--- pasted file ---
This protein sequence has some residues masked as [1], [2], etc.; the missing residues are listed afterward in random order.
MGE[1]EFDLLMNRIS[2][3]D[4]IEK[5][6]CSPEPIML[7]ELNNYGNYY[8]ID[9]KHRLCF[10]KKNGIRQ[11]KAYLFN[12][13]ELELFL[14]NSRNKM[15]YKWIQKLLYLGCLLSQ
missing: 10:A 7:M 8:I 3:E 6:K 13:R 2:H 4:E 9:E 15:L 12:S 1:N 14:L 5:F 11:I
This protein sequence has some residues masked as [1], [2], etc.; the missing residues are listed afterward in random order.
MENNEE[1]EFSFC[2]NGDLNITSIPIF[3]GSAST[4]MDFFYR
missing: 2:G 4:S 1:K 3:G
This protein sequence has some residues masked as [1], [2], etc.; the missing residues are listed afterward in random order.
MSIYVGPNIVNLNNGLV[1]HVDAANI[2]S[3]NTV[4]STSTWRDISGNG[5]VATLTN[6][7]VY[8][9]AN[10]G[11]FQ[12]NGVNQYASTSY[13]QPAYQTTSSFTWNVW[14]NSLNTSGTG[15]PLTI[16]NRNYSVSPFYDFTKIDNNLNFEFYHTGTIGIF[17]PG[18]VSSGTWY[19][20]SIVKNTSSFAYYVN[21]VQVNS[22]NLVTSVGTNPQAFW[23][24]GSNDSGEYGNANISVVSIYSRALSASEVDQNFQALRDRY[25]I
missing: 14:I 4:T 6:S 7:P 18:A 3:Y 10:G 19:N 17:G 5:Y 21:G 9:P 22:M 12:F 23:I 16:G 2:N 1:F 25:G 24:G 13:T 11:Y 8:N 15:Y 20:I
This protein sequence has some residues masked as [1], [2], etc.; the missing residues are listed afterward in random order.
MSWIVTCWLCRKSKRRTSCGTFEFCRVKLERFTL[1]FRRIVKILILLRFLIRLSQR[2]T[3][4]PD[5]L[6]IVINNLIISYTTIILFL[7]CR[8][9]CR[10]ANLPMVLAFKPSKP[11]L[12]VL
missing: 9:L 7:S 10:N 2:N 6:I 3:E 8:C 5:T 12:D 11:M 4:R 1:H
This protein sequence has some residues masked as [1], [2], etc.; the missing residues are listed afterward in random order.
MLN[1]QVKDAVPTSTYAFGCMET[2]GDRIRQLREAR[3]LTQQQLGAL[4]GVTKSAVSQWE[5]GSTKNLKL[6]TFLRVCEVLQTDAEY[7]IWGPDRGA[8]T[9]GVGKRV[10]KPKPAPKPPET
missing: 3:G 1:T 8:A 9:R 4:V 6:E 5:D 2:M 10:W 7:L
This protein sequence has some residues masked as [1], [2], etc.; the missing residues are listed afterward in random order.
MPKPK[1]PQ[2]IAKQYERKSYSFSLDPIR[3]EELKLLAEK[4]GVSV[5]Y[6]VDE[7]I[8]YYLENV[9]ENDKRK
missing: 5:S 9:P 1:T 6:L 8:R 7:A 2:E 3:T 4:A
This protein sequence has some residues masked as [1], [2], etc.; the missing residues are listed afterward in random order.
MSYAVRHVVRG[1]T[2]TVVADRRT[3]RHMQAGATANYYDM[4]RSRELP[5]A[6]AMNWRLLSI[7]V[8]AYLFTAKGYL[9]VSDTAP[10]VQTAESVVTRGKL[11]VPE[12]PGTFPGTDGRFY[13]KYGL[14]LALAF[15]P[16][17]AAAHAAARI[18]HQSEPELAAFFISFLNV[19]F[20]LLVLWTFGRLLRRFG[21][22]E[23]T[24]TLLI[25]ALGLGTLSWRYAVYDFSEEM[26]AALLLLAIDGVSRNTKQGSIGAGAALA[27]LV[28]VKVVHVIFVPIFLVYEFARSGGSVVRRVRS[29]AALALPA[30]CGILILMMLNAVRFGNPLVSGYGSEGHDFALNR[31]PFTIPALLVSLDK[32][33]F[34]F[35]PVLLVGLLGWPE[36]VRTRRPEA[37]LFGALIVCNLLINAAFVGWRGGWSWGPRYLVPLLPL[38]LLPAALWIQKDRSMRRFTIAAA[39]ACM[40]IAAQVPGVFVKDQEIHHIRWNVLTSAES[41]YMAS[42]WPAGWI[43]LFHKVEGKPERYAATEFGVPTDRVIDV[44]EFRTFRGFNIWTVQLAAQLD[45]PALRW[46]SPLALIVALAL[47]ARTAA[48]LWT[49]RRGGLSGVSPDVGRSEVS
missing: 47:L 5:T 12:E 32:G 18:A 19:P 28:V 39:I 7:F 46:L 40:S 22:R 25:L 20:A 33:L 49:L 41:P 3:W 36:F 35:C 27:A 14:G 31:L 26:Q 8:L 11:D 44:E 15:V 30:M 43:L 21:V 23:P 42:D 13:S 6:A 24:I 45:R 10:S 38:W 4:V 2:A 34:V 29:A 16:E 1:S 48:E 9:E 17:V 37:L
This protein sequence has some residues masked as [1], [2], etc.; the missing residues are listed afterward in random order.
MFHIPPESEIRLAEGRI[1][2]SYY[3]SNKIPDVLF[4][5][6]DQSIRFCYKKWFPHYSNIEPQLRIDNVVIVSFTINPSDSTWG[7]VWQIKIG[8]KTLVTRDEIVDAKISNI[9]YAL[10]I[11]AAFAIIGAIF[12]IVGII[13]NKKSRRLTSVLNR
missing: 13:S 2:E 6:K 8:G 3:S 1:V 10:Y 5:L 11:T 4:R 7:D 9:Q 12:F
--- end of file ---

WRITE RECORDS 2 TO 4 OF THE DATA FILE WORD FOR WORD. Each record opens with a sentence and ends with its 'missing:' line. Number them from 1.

This protein sequence has some residues masked as [1], [2], etc.; the missing residues are listed afterward in random order.
MENNEE[1]EFSFC[2]NGDLNITSIPIF[3]GSAST[4]MDFFYR
missing: 2:G 4:S 1:K 3:G
This protein sequence has some residues masked as [1], [2], etc.; the missing residues are listed afterward in random order.
MSIYVGPNIVNLNNGLV[1]HVDAANI[2]S[3]NTV[4]STSTWRDISGNG[5]VATLTN[6][7]VY[8][9]AN[10]G[11]FQ[12]NGVNQYASTSY[13]QPAYQTTSSFTWNVW[14]NSLNTSGTG[15]PLTI[16]NRNYSVSPFYDFTKIDNNLNFEFYHTGTIGIF[17]PG[18]VSSGTWY[19][20]SIVKNTSSFAYYVN[21]VQVNS[22]NLVTSVGTNPQAFW[23][24]GSNDSGEYGNANISVVSIYSRALSASEVDQNFQALRDRY[25]I
missing: 14:I 4:T 6:S 7:P 18:A 3:Y 10:G 19:N 17:G 5:Y 21:G 9:P 22:M 12:F 23:I 16:G 2:N 1:F 25:G 24:G 13:T 11:Y 8:N 15:Y 20:I
This protein sequence has some residues masked as [1], [2], etc.; the missing residues are listed afterward in random order.
MSWIVTCWLCRKSKRRTSCGTFEFCRVKLERFTL[1]FRRIVKILILLRFLIRLSQR[2]T[3][4]PD[5]L[6]IVINNLIISYTTIILFL[7]CR[8][9]CR[10]ANLPMVLAFKPSKP[11]L[12]VL
missing: 9:L 7:S 10:N 2:N 6:I 3:E 8:C 5:T 12:D 11:M 4:R 1:H